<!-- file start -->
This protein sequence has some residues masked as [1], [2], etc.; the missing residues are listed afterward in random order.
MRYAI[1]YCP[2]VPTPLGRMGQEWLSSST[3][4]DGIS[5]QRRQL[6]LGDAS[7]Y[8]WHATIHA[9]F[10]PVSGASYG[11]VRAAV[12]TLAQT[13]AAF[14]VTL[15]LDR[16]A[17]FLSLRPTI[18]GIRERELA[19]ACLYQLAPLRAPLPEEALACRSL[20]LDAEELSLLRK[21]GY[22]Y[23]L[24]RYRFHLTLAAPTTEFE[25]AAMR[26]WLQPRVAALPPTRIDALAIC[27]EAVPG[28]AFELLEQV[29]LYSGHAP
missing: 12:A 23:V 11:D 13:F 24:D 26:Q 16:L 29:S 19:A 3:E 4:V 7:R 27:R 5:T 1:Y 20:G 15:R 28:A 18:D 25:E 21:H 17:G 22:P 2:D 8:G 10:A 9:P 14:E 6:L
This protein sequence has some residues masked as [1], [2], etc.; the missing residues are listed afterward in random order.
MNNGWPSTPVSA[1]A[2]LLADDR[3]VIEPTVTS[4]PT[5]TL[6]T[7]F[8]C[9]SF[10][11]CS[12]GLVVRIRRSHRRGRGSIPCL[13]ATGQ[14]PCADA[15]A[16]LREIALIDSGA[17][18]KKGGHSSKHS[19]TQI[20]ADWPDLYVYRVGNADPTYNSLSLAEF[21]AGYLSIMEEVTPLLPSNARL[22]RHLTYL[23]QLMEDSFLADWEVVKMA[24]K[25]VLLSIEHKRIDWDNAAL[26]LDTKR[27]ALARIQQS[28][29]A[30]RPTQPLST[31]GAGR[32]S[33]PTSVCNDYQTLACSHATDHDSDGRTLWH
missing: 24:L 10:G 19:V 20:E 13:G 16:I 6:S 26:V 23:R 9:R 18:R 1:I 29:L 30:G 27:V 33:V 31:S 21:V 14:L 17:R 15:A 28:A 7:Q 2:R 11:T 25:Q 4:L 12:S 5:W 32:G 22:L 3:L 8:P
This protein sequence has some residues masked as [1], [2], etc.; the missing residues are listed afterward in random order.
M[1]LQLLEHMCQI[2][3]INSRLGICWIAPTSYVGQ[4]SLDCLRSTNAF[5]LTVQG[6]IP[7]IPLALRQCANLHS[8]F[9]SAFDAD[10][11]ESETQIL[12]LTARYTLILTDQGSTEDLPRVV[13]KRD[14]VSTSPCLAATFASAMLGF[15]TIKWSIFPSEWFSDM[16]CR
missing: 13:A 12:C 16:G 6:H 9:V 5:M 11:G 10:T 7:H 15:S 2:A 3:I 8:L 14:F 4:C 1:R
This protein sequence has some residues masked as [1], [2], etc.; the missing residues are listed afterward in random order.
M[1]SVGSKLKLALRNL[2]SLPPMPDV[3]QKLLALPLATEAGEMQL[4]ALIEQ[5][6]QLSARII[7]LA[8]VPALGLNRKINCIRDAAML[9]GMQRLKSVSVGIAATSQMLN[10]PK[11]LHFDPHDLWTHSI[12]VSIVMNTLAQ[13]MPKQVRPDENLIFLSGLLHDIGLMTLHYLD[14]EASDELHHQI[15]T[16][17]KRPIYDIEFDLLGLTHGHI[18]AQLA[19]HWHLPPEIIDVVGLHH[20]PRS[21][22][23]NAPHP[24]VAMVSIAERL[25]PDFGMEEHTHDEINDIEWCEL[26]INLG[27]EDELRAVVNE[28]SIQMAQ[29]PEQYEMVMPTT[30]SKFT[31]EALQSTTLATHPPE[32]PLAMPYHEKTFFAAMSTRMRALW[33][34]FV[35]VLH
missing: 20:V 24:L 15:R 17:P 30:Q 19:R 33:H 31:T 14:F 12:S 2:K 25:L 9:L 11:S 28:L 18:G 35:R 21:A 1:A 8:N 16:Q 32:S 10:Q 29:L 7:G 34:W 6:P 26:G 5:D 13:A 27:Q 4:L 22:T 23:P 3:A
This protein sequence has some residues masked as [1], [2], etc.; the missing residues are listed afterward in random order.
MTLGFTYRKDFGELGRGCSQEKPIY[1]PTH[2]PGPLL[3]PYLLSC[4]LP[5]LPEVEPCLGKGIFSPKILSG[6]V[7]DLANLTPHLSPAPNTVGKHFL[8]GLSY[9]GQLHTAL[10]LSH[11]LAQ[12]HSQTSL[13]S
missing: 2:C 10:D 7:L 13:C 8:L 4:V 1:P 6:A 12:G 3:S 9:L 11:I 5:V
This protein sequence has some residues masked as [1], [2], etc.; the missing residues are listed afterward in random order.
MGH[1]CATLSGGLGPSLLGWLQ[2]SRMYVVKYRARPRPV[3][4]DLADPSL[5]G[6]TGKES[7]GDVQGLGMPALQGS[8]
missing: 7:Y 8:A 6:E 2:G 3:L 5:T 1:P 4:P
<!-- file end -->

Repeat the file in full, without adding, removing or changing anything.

This protein sequence has some residues masked as [1], [2], etc.; the missing residues are listed afterward in random order.
MRYAI[1]YCP[2]VPTPLGRMGQEWLSSST[3][4]DGIS[5]QRRQL[6]LGDAS[7]Y[8]WHATIHA[9]F[10]PVSGASYG[11]VRAAV[12]TLAQT[13]AAF[14]VTL[15]LDR[16]A[17]FLSLRPTI[18]GIRERELA[19]ACLYQLAPLRAPLPEEALACRSL[20]LDAEELSLLRK[21]GY[22]Y[23]L[24]RYRFHLTLAAPTTEFE[25]AAMR[26]WLQPRVAALPPTRIDALAIC[27]EAVPG[28]AFELLEQV[29]LYSGHAP
missing: 12:A 23:V 11:D 13:F 24:D 26:Q 16:L 29:S 19:A 3:E 4:V 7:R 27:R 5:T 1:Y 20:G 15:R 28:A 18:D 25:E 21:H 17:G 22:P 2:D 8:G 10:A 9:P 14:E 6:L
This protein sequence has some residues masked as [1], [2], etc.; the missing residues are listed afterward in random order.
MNNGWPSTPVSA[1]A[2]LLADDR[3]VIEPTVTS[4]PT[5]TL[6]T[7]F[8]C[9]SF[10][11]CS[12]GLVVRIRRSHRRGRGSIPCL[13]ATGQ[14]PCADA[15]A[16]LREIALIDSGA[17][18]KKGGHSSKHS[19]TQI[20]ADWPDLYVYRVGNADPTYNSLSLAEF[21]AGYLSIMEEVTPLLPSNARL[22]RHLTYL[23]QLMEDSFLADWEVVKMA[24]K[25]VLLSIEHKRIDWDNAAL[26]LDTKR[27]ALARIQQS[28][29]A[30]RPTQPLST[31]GAGR[32]S[33]PTSVCNDYQTLACSHATDHDSDGRTLWH
missing: 24:L 10:G 19:V 20:E 13:G 16:I 6:S 26:V 23:R 9:R 18:R 1:I 29:L 30:G 27:V 33:V 31:S 21:V 14:L 17:R 15:A 28:A 7:Q 2:R 11:T 25:Q 4:L 12:S 5:W 32:G 22:L 3:L 8:P
This protein sequence has some residues masked as [1], [2], etc.; the missing residues are listed afterward in random order.
M[1]LQLLEHMCQI[2][3]INSRLGICWIAPTSYVGQ[4]SLDCLRSTNAF[5]LTVQG[6]IP[7]IPLALRQCANLHS[8]F[9]SAFDAD[10][11]ESETQIL[12]LTARYTLILTDQGSTEDLPRVV[13]KRD[14]VSTSPCLAATFASAMLGF[15]TIKWSIFPSEWFSDM[16]CR
missing: 13:A 12:C 16:G 6:H 9:V 5:M 11:G 10:T 7:H 15:S 2:A 3:I 8:L 14:F 4:C 1:R
This protein sequence has some residues masked as [1], [2], etc.; the missing residues are listed afterward in random order.
M[1]SVGSKLKLALRNL[2]SLPPMPDV[3]QKLLALPLATEAGEMQL[4]ALIEQ[5][6]QLSARII[7]LA[8]VPALGLNRKINCIRDAAML[9]GMQRLKSVSVGIAATSQMLN[10]PK[11]LHFDPHDLWTHSI[12]VSIVMNTLAQ[13]MPKQVRPDENLIFLSGLLHDIGLMTLHYLD[14]EASDELHHQI[15]T[16][17]KRPIYDIEFDLLGLTHGHI[18]AQLA[19]HWHLPPEIIDVVGLHH[20]PRS[21][22][23]NAPHP[24]VAMVSIAERL[25]PDFGMEEHTHDEINDIEWCEL[26]INLG[27]EDELRAVVNE[28]SIQMAQ[29]PEQYEMVMPTT[30]SKFT[31]EALQSTTLATHPPE[32]PLAMPYHEKTFFAAMSTRMRALW[33][34]FV[35]VLH
missing: 20:V 24:L 15:R 17:P 30:Q 19:R 33:H 31:T 14:F 12:S 2:K 25:L 9:L 11:S 28:L 18:G 35:R 21:A 1:A 8:N 16:Q 32:S 10:Q 29:L 7:G 34:W 6:P 26:G 5:D 13:A 27:Q 4:L 22:T 23:P 3:A
This protein sequence has some residues masked as [1], [2], etc.; the missing residues are listed afterward in random order.
MTLGFTYRKDFGELGRGCSQEKPIY[1]PTH[2]PGPLL[3]PYLLSC[4]LP[5]LPEVEPCLGKGIFSPKILSG[6]V[7]DLANLTPHLSPAPNTVGKHFL[8]GLSY[9]GQLHTAL[10]LSH[11]LAQ[12]HSQTSL[13]S
missing: 2:C 10:D 7:L 13:C 8:L 4:V 1:P 6:A 12:G 3:S 9:L 11:I 5:V
This protein sequence has some residues masked as [1], [2], etc.; the missing residues are listed afterward in random order.
MGH[1]CATLSGGLGPSLLGWLQ[2]SRMYVVKYRARPRPV[3][4]DLADPSL[5]G[6]TGKES[7]GDVQGLGMPALQGS[8]
missing: 7:Y 8:A 6:E 2:G 3:L 5:T 1:P 4:P